in the Wisconsin portion of the Chicago area met the 15% RFP and 3% 
contingency requirements. Table 3 shows Wisconsin's estimated 
reductions from all sectors. Table 3 shows that the area's total VOC 
emissions decreased by 13.04% from 2011 to 2017 and 2.20% from 2017 to 
2018. Table 3 shows the area's total NOX emissions decreased 
by 15.41% from 2011 to 2017 and 2.25% from 2017 to 2018.

                          Table 3--Wisconsin's Source Sector Emissions in Tons per Summer Day (tpsd) for Eastern Kenosha County
--------------------------------------------------------------------------------------------------------------------------------------------------------
                                                                                VOC                                             NOX
                         Sector                          -----------------------------------------------------------------------------------------------
                                                               2011            2017            2018            2011            2017            2018
--------------------------------------------------------------------------------------------------------------------------------------------------------
Point...................................................            0.72            0.87            0.87           11.16           10.87           10.87
Area....................................................            4.78            4.77            4.74            1.09            1.08            1.08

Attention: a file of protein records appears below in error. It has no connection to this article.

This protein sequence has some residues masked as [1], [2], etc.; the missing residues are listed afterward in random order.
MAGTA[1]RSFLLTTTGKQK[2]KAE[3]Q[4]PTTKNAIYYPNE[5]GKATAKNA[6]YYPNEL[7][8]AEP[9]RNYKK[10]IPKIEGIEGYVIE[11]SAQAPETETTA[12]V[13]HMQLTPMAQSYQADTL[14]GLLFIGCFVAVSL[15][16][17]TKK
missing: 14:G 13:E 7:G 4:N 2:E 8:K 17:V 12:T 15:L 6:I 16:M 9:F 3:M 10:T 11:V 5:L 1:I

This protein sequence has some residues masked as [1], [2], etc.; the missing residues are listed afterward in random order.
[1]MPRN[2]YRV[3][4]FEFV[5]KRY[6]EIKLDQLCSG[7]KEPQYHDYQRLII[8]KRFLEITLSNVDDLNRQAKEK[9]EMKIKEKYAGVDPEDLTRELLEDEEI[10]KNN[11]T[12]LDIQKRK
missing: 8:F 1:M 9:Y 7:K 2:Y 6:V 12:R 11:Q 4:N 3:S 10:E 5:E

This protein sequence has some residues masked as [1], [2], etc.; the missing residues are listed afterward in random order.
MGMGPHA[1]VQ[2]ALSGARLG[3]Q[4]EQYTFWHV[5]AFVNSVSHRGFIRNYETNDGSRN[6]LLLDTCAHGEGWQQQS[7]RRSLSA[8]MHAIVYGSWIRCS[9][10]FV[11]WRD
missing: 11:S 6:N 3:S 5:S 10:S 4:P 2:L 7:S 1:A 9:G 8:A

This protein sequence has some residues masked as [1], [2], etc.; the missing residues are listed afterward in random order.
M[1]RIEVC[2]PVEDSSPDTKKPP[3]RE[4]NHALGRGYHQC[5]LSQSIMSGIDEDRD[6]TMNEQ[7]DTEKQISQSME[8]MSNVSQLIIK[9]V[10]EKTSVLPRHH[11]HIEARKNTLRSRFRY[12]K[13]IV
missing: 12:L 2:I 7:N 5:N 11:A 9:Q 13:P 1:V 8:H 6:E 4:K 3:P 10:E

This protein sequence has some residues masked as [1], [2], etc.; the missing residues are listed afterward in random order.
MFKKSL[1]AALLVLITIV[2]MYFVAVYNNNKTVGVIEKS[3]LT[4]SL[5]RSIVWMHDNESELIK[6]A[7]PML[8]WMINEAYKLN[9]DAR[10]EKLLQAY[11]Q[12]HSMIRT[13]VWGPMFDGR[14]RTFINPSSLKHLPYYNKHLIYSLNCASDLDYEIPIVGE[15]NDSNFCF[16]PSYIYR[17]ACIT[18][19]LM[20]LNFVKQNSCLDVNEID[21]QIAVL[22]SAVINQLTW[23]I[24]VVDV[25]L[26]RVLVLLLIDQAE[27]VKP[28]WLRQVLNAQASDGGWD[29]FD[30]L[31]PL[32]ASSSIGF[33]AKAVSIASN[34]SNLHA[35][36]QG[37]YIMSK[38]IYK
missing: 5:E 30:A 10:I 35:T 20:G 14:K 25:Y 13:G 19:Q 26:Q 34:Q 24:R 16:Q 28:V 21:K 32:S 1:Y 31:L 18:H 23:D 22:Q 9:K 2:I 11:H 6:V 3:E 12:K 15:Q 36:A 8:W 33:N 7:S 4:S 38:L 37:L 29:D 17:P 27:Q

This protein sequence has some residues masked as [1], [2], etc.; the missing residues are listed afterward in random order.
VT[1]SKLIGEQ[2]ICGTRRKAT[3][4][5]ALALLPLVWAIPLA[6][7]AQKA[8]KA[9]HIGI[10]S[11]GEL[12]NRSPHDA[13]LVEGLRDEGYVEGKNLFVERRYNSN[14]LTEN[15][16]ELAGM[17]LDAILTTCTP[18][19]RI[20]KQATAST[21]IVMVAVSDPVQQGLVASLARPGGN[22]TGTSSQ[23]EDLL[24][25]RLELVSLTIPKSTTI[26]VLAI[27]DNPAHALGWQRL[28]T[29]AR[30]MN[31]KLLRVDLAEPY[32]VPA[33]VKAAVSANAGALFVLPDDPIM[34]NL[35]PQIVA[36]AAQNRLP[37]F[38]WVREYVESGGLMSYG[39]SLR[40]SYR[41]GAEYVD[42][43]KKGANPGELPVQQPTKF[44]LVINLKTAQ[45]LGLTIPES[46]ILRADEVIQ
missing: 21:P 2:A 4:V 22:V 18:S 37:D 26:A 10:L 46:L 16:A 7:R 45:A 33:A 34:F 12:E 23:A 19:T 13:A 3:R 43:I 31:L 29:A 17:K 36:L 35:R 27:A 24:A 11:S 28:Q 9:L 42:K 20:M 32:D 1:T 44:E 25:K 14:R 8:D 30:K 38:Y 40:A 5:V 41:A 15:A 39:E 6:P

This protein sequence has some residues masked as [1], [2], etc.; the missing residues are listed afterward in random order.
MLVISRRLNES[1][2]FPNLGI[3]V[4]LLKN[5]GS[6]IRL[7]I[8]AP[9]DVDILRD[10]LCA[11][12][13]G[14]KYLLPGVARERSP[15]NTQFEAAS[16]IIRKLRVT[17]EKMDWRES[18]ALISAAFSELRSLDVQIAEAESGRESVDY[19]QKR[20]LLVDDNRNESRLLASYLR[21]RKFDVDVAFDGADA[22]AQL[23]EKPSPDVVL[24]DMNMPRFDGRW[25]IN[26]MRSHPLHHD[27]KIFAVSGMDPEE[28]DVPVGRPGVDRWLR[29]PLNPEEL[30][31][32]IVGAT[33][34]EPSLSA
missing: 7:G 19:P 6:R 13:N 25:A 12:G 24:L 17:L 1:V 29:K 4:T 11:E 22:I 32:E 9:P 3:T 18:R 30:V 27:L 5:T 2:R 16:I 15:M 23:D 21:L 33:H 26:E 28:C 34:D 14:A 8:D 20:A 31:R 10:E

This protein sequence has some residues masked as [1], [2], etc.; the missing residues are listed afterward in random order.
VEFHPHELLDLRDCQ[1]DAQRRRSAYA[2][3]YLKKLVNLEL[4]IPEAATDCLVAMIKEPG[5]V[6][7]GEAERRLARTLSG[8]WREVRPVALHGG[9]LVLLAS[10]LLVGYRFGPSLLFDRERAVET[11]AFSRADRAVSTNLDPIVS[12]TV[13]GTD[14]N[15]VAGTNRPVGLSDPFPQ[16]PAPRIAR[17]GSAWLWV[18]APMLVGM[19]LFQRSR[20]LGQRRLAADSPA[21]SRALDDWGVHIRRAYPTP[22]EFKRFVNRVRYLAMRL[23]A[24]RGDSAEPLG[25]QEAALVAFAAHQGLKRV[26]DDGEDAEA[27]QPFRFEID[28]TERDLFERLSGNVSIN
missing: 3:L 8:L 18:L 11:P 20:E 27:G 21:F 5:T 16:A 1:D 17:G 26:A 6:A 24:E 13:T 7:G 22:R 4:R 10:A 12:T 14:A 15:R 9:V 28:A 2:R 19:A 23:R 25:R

Onroad..................................................            2.42            1.56            1.44            5.15            3.05            2.75
Nonroad.................................................            1.51            1.00            0.96            2.07            1.47            1.40
                                                         -----------------------------------------------------------------------------------------------
    Total (% decrease from 2011-2017 and 2017-2018).....            9.43            8.20            8.02           19.47           16.47           16.10
                                                          ..............        (13.04%)         (2.20%)  ..............        (15.41%)         (2.25%)
--------------------------------------------------------------------------------------------------------------------------------------------------------

    Wisconsin is able to meet the RFP and RFP contingency requirements 
entirely through Federal permanent and enforceable control measures 
within the mobile source sectors. Table 4 specifically contains the 
calculations showing Wisconsin's mobile source emissions reductions 
meet the RFP and RFP contingency requirements. The MOVES model for the 
on-road and non-road sectors assumed increases of 11-13% in vehicle or 
equipment population and usage while projecting a 34-41% reduction in 
ozone precursor emissions from 2011 to 2017. The estimated emissions 
reductions, therefore, cannot be attributed to reductions in source 
activity. Table 4 shows that of the 14.95% total VOC reductions from 
2011-2018, 14.63% \16\ came from the mobile sector. Table 4 also shows 
that of the 17.31% total NOX reductions from 2011-2018, 
15.77% came from the mobile sector. Wisconsin is choosing to count 5% 
VOC reductions and 10% NOX reductions from 2011-2017 to meet 
the 15% RFP requirement, and 1% VOC reductions and 2% NOX 
reductions from 2011-2018 to meet the 3% RFP contingency requirement. 
In other words, 6% VOC reductions and 12% NOX reductions for